Tuesday, June 5, 2012
In-Depth With Remo Williamz
“There are worst things to be than in demand,” Remo Williamz says when we finally connect after a game of phone tag.
Williamz should know. He’s been hustling on the hip-hop scene since the late ‘90s.
“I did this backwards,” Williamz says. He tells me his unusual story of starting out in the music biz at the top, in “huge studios I had no business being in,” visits to Motown and Universal records, a recording “boot camp” that produced 13 songs in two weeks, and an intense period of traveling to and from L.A., Philadelphia, and Atlanta.
When Williamz finally settled in the Twin Cities and emerged on the local music scene, “Where the hell did you come from?” was the predominant reaction. It took time to break through the Minnesota (n)ice veneer and connect in a genuine way with his “circle of cats” that include Kanser and Unknown Prophets.
“I haven’t done a ton of branching out,” Williamz says.
What he has been doing is working hard on his latest release, On Location, an LP four years in the making.
“It’s pretty sobering,” Williamz admits. “I learned patience with this album.”
When asked if there’s a theme surrounding the On Location songs, Williamz says, “I’m trying to show off versatility. It’s extremely well-rounded. There are a good amount of love songs. The ‘Baby, I love you and I want to move in together’ song, the breakup song, the ‘I hate my girl, but I like you’ song. There are songs about religion, about friendship, about running into someone you haven’t seen in a while. In the past, I’ve written about the experience of a dope fiend, of what rehab is like. I write relatable stories.”
Though the heft of the material sounds like reason enough to necessitate a gestation period between releases, Williamz says the delay was mostly due to finances.
“The scene is so unpredictable. I’ve had songs ready and been in a few situations that dried up due to working with someone who was an egomaniac, unreliable, or both. There are a lot of guys on the local scene who are in it for weird reasons.”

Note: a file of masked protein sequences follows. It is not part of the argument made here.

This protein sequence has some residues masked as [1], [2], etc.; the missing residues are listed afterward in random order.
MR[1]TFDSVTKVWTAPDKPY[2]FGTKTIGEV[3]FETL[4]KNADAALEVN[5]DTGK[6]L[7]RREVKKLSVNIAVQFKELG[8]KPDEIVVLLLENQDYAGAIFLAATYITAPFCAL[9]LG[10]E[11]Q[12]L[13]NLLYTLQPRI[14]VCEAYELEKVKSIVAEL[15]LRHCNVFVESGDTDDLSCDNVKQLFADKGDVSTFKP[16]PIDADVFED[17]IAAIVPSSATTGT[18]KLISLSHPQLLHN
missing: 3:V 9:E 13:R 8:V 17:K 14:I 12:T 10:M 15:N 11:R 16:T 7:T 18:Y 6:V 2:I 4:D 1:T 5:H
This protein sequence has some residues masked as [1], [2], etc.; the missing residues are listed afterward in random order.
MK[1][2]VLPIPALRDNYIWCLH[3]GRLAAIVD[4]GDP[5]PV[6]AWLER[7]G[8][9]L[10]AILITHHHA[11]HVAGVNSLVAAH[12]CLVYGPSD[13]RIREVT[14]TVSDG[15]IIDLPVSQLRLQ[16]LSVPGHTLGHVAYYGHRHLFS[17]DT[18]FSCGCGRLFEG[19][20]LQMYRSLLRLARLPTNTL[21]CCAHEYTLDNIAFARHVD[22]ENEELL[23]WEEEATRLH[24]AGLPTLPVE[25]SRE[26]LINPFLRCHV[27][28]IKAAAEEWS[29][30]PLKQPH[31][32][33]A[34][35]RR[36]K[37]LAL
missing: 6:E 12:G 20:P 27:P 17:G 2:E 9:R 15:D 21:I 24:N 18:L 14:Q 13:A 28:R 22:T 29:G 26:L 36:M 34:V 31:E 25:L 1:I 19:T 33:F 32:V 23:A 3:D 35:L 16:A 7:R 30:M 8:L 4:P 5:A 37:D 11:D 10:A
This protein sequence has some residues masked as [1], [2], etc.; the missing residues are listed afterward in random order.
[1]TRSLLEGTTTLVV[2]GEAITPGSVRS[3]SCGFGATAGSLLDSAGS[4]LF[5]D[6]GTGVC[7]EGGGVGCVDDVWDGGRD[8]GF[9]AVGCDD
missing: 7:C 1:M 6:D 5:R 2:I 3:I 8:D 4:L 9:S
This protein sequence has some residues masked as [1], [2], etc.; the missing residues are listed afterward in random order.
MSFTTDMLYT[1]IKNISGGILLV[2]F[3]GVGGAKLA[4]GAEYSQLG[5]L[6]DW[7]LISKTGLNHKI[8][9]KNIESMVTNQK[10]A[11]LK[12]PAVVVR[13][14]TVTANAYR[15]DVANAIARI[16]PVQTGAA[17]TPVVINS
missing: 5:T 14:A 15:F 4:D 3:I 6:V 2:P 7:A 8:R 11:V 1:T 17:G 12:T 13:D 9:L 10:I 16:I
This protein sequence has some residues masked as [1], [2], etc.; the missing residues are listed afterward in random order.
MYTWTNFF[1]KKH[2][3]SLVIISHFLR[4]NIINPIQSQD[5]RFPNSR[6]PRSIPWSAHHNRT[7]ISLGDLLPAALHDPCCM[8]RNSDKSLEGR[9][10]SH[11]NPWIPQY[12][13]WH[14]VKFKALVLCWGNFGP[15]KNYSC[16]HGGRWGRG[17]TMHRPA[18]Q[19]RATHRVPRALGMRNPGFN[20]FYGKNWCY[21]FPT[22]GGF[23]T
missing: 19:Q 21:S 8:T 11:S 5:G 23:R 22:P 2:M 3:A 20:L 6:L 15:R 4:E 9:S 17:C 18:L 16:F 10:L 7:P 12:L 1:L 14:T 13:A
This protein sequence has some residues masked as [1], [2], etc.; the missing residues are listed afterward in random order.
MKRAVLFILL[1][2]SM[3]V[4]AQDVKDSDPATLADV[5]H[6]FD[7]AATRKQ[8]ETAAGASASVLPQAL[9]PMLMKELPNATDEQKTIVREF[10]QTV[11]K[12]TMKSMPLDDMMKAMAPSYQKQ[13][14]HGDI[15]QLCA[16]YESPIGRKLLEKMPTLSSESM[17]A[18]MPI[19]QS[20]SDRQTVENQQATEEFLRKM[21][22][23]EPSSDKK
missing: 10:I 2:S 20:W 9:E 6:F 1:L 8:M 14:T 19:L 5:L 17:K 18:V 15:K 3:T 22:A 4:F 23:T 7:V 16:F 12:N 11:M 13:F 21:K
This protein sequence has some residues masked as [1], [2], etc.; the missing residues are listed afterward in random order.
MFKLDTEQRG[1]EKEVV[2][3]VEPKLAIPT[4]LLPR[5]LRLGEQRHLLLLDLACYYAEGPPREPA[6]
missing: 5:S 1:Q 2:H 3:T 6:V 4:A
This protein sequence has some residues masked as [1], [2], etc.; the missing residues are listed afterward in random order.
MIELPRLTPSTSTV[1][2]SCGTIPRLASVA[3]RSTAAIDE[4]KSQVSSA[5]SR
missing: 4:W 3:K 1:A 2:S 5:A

Williamz’s response has been one of “establishing a presence, having faith, and making a flagship capable of moving forward.”
With his new album, Williamz’s aim is to create a work of art that fans will hold onto, something that will stand the test of time, a collection of songs that can be appreciated long after the initial buzz has waned.
“Artists fall into a pattern of just trying to prove they can rap,” Williamz says. “But an album shouldn’t be a talent contest every time a beat comes on.”
What listeners will notice on the new release is how Williamz will use his voice to mirror the “delivery of a natural conversation.” When one is excited, one speaks faster. When one is telling a secret, the voice softens.
“I go from a melancholy whisper to full-on yelling and everything in between,” the rapper says.
When asked to compare and contrast the hip hop scene in the Twin Cities to musical communities nationwide, Williamz cites the sheer number of acts and the fulfillment of fans as strengths of Minnesota.
“There is definitely a good amount of opportunities to build together. That’s what’s behind the vibe we give off nationally. Of course you will also run into people who think it’s predictable. We live under that stigma, but it’s more of a talking point.”
The way Williamz sees it, there are different approaches to hip hop music in the metro.
“It’s a supportive community, but there are some people that are more entrepreneurs than they are rappers. They might have a studio where they bring in nine to ten acts a week to record, and seven aren’t making worthwhile music, but they pay the bills that way. That takes a certain kind of moxie. For me, music is personal, both in exploration and in execution. I would hate myself if I lived like that.”
Williamz, a refreshingly upfront interviewee, chooses his words more carefully when the subject of the Twin Cities Hip Hop Awards (which was cut short this year due to brawls in the crowd) comes up.
“It’s sad. I personally haven’t gone [to the awards] in years, since the first time I was scheduled to perform. It was supposed to be my big moment.”
Fights broke out—and broke up—the ceremonies that year, too.
“The scene needs to find a way to cater to the people so it won’t happen again,” Williamz says. “You simply can’t have enough security to stop that kind of activity if that’s what they’re determined to do. I’m not saying they shouldn’t market to people who aren’t prone to doing that sort of thing, but hip hop does carry with it that ultra machismo, negative tone.”
Williamz wonders aloud if a theater setting would be more conducive to a civil crowd, but “it’s not like he [the organizer of the TC Hip Hop Awards] can call up the Pantages Theater and ask to have it there.”
Conversation shifts to Williamz’s vision for the future of his career. “I’d like to be making music at the point where it pays for itself. The market is so oversaturated, but I’m trying to put out a real, worthwhile album that an eclectic crowd can appreciate.”
When asked to pinpoint his aspirational sweet spot, Williamz indicates somewhere between a superstar like Drake and a down-home hero like Zach from Kanser.
“Right in the middle of those two,” Williamz says with a chuckle. “I hope that when fans hand me $5 in exchange for something that took me four years to make, it will be seen as an act of trust. It will mean that they’ll ride with me.”
Williamz performs on June 21 at Honey along with Sadat X. His new album drops in late July/early August.
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- Erica Rivera